Does an ounce count?

Skyler Black

Marijuana has been a topic of debate for years. From the videos created to impose fear in the public to now creating shops in which the drugs can be purchased, marijuana has come a long way. Cities and counties all around the United States have passed laws to lessen the punishment for possession.

DeKalb county is currently working towards making the punishment for possession of less than an ounce of marijuana a ticket only offense. That would make it very similar to a simple traffic violation. While around 18 other states have already passed laws to decriminalize minor possession, this would be the first area in Georgia to attempt it.

The importance of this law cannot be overstated. Not only will it help police forces around the country reallocate resources to focusing on more serious crimes, but it may even pave the way for further reform at the state government level. As a whole, this law could change the “war on drugs” for the better.

When you look at the negatives of marijuana next to those of alcohol, statistically, alcohol is much worse. The amount of alcohol related crime in the US is much higher when compared to marijuana as well as the amount of people who become dependent on alcohol. While I do not advocate the use of marijuana, I am fully aware that, in the case of alcohol and marijuana, we practice a double standard. We arrest individuals that have possession of an insignificant amount of a natural weed and throw them in jail for a few years, while people that are drinking, and have a higher chance of hurting other people, we throw in a cell for a day and let them walk out.

Some individuals are concerned that the measure will be promoting use and abuse. The actual aim of decreasing the punishment is to keep younger people out of jail and to ensure that their record is not tainted by something as small as possession of a weed.

My personal view of this law is that the majority of people that possess more than one ounce of marijuana have the intent to sell or distribute and should be arrested. But those that have less than an ounce, in my opinion, are just trying to mellow out. Furthermore, if and when the substance is legalized, it would increase revenue both statewide and nationwide.

The beliefs that I hold are not the only ones that are important within the Georgia Southern community. Many individuals wanted to voice their opinion and how they believed that it may affect them.

Do you think that this law should be passed and why?

Alexi Grant, senior public relations major

“I feel that it should not because I have firm opinions that marijuana should be completely illegal forever and always. I know that from some studies have shown that employees working in places where it has been legalized work ethic has decreased. They have had issues just with overall workplaces environment since it does make some people slightly less motivated.”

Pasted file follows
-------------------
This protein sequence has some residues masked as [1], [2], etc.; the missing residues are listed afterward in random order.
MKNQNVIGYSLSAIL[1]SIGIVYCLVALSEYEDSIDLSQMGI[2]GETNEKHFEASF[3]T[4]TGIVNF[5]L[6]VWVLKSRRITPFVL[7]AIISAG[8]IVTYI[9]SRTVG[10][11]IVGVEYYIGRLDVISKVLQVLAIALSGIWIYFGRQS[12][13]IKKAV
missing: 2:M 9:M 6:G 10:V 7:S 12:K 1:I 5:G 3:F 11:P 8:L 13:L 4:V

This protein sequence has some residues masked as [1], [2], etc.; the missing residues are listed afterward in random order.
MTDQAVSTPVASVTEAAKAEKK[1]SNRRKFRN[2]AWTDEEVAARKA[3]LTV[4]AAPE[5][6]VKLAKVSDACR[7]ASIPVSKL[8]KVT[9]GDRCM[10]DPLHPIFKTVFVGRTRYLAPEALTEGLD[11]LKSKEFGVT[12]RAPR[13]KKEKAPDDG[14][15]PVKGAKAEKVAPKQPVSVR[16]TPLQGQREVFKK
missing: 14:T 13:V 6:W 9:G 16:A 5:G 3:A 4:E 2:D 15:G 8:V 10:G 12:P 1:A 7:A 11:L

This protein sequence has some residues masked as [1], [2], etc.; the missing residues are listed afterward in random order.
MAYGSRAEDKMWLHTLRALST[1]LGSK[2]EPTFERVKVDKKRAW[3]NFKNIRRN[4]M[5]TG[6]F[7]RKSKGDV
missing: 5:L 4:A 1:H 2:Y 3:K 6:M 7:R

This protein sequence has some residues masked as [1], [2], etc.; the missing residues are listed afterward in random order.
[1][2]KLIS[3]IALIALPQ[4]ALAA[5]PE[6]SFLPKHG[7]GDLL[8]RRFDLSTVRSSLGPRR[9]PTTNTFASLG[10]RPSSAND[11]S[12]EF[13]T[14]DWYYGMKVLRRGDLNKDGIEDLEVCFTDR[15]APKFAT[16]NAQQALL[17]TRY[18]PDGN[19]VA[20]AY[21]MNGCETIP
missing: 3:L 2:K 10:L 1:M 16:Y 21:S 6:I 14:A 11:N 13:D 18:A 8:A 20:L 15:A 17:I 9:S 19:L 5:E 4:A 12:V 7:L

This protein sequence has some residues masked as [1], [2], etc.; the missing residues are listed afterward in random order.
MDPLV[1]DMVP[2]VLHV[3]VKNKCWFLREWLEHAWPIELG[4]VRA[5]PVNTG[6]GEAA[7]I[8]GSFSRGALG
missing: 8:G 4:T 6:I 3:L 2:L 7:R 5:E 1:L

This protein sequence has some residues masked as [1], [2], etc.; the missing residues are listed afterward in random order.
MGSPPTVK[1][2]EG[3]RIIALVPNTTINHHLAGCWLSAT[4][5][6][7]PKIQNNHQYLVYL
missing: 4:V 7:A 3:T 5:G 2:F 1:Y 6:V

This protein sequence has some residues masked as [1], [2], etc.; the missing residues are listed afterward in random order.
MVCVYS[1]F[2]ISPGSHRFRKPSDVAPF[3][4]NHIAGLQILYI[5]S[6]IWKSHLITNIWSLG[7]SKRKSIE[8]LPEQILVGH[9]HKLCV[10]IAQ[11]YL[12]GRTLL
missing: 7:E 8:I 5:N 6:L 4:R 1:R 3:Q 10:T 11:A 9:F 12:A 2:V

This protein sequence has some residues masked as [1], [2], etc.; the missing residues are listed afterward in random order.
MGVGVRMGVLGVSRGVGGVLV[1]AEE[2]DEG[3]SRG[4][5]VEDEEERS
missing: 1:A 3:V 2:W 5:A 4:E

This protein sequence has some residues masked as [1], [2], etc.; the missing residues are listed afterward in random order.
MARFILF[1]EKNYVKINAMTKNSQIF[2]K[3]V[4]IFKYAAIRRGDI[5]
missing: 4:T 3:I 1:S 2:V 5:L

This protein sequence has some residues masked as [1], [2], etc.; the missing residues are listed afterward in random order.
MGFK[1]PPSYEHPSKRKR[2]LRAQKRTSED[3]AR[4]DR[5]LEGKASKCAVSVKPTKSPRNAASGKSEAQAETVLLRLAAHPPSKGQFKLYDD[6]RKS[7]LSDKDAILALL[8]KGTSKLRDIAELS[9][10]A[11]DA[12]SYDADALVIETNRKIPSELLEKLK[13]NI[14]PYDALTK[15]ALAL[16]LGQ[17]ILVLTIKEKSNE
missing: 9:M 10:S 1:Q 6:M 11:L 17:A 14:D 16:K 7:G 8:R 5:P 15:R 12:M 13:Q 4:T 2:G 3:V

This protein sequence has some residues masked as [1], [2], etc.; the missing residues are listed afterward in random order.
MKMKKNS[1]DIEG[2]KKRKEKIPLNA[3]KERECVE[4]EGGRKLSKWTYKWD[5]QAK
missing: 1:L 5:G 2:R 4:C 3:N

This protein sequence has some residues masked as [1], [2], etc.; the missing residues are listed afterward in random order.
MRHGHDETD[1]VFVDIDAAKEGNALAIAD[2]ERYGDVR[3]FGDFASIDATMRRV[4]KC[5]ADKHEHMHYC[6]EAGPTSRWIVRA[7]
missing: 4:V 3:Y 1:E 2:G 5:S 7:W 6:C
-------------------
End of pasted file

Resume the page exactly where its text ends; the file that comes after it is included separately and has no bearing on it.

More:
Jayci Carroll, senior film and production major

“I think it should be decriminalized because it’s proven to help a lot of people concentrate and study. It has tremendous effects with people with severe anxiety. I think that if that’s what they are using it for, which that’s what most people with small amounts are using to calm themselves. To me personally, it is not a gateway drug.”

Armani Harvey, senior film and production major

“I think less than an ounce of marijuana can be decriminalized because you are not with the intention to sell. If you have over an ounce, like towards a pound, you have intention to sell. If you are just getting some and smoking by yourself, I don’t think it should be a crime where you get arrested.”

Emil Laursen, freshman economics major

“I haven’t had any experience with this before but I wouldn’t mind if it was decriminalized because I don’t think it has many instances of people using it badly. I think it will be fine when it is that little and for your own use. But whenever you have that strict rules about alcohol, I think that they should go hand in hand. I’m kind of split about it.”

Anthony Cooper, senior exercise science

“Yeah of course. Putting that on the record for something that’s not a violent act messes up people’s opportunities that they could have for future jobs and careers. There’s nothing really criminal about weed anyway.”

Kennedi Slay, freshman political science major

“I think it’s a good idea because a lot of people have it now. Like a lot of people have weed even though it is illegal. I think it is a good idea because people are going to do it no matter what.”

Jeanine Lombard, freshman business major

“But it could make it more likely to carry more. They may think that if they can get away with this amount then maybe I can get away with more.”